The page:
Father Hunger

Pastor Jason West

Pastor Jason West 

Lead Pastor, Shiloh Community Church

I sat down, popcorn in hand; ready to watch another Christian movie. When it comes to films with Christian values, I am often left disappointed. Bad acting, and even worse plot lines, can make one question whether the pricey ticket was worth the effort. But this time, I was pleasantly surprised. “I Can Only Imagine” came out of the gates with a strong opening at the box office. It was America’s third-biggest movie on opening weekend. After a few weeks it had grossed almost $70 million, against a production budget of $7 million. Why was it dominating other films? It overtook ‘A Wrinkle in Time’ with a budget of over $100 million. It put movies like ‘Pacific Rim: Uprising’, with a production value of $150 million, to shame. Why is this film doing so well compared with other Hollywood offerings? The answer is much more than just that it tells the story of a band’s rise to fame and its beloved contemporary song. The film hits a cord of something deeper in our culture– a deep- rooted, profound father hunger.

The vacuum of godly fathers in the modern family has left the world hungry for something more. It explains the power of the scene in ‘Field of Dreams’ when a son can play catch with his dad again. It is what so moved people when Kelly Clarkson sang ‘Piece by Piece’ recently on American Idol about a father who would stick around. And it is what drives a movie like ‘I Can Only Imagine,’ where the son has a monster of a father who desperately needed to be redeemed.

When 43% of children in the United States live without their father, the results are devastating. Fatherless homes are generating 63% of youth suicides, 90% of all runaway children, 85% of children showing behavior disorders, 80% of rapists, 71% of all high school dropouts, 70% of youths in state-operated institutions, and 85% of all youths in prison, just to name a few. 1 With all of the problems beginning to appear from a fatherless generation, our longing for a godly father is growing exponentially stronger.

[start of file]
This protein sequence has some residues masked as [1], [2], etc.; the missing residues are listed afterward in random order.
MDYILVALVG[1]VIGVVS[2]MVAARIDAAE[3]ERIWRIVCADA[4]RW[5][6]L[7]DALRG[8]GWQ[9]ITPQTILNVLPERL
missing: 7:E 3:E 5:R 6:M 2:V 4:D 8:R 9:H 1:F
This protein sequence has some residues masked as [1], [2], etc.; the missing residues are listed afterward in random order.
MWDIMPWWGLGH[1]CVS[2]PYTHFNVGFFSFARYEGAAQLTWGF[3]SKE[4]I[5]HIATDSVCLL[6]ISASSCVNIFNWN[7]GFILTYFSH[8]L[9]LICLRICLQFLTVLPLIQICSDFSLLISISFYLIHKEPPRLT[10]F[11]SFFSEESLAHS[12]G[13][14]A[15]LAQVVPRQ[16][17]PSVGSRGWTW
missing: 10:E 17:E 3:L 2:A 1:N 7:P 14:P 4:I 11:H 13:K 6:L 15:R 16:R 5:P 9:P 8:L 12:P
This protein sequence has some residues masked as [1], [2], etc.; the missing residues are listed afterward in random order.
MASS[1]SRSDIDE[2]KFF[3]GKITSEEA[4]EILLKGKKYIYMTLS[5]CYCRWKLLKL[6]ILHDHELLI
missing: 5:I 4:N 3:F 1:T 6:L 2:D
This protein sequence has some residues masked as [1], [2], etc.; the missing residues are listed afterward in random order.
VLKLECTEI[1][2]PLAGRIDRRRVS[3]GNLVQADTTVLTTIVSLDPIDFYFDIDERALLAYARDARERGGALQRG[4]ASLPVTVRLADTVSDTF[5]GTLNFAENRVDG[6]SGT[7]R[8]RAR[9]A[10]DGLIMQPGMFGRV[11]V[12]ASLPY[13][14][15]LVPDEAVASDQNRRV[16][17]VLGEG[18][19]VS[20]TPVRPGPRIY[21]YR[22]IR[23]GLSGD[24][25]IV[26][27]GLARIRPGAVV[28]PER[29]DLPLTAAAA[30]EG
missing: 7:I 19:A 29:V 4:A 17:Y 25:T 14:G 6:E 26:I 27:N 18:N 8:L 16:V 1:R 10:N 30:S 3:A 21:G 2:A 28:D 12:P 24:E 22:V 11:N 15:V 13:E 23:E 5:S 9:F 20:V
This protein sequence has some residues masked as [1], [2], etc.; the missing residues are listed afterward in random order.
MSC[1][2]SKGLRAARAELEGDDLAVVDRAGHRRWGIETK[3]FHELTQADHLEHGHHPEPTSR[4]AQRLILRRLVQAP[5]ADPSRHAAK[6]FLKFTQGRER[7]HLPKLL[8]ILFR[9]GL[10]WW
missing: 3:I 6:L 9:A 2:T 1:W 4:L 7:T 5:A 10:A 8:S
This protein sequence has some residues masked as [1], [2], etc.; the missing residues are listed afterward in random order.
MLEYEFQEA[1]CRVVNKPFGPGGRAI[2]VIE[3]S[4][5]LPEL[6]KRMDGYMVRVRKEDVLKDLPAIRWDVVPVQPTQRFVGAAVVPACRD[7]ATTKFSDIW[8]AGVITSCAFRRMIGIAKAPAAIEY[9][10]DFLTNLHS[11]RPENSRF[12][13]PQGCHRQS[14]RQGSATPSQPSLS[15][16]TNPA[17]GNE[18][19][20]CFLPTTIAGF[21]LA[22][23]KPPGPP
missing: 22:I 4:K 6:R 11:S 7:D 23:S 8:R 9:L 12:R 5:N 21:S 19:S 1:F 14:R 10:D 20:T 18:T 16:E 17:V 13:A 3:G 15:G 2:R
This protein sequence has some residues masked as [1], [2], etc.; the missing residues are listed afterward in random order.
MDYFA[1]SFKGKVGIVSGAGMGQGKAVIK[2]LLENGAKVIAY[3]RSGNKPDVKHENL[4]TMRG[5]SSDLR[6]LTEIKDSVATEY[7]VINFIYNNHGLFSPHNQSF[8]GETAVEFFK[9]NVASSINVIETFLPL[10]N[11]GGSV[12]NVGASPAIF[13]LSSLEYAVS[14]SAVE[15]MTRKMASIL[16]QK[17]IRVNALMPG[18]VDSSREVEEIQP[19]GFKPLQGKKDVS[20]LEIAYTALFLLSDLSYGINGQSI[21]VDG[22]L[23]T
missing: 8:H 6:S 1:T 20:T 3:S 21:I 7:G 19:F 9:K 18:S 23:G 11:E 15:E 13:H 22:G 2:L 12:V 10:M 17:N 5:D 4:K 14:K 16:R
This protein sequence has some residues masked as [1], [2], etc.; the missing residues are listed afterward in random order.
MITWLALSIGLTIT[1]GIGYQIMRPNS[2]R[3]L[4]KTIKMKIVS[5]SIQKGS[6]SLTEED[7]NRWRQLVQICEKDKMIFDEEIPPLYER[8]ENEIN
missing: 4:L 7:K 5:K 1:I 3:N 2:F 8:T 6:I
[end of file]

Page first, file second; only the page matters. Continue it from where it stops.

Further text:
What was happening in homes began showing itself in the media, in the music and on our televisions. When Dan Quale critiqued the TV show ‘Murphy Brown’ for devaluing the role of a father, he was mocked. Today, the societal push towards genderless roles in families devalues fatherhood in a way the writers of ‘Murphy Brown’ never even dreamed. The result? Confusion. Father hunger. Kids wondering, “Will a father stay? And if he does, will he ever change?”

And what’s even worse, our earthly experiences with fathers began to conceptualize into our ideas about what God, our heavenly Father, is really like. Is our heavenly Father unreliable? Is he going to abuse me? Is he unconcerned or just too busy to care? Is he unreasonable too? Is he unappeasable also? If I get C’s, is he going to want B’s? If get B’s, is he going to want A’s? If I get A’s, is he going to want straight A’s? If I get a hit in the game, is he going to just say, “Well why didn’t you hit a home run!?” Unappeasable. Unreliable. Unconcerned. Is it any wonder, people don’t want to know God more? Their view of him is skewed by the sin of this world.

We long for a Father. Something within us cries out for a Father. God answers that call. He adopts you (Matt. 5:45; Gal. 4:4-5; Rom. 8:15-16), He cares about you (Mat. 6:8, 31; Ps. 103:13); He provides for you (Mat. 6:26, 30; Jam. 1:17), He rewards you (Matt. 5:12), He protects you (Mat. 6:13; Ps. 34:18), and He offers forgiveness to you (Matt. 6:12). He’s the Father we long for. The Father we need.

There’s a Spanish story of a father and son who had become estranged. The
son ran away, and the father set off to find him. He searched for months to no avail.
Finally, in a last desperate effort to find him, the father put an ad in a Madrid newspaper. The ad read: “Dear Paco, meet me in front of this newspaper office at noon on Saturday. All is forgiven. I love you. Your Father.” On Saturday, 800 Pacos showed up, looking for forgiveness and love from their fathers! 2 The need is real. It is so strong, that when a low budget film appears in the theaters and even hints at the topic, we show up in droves. Imagine that!

 

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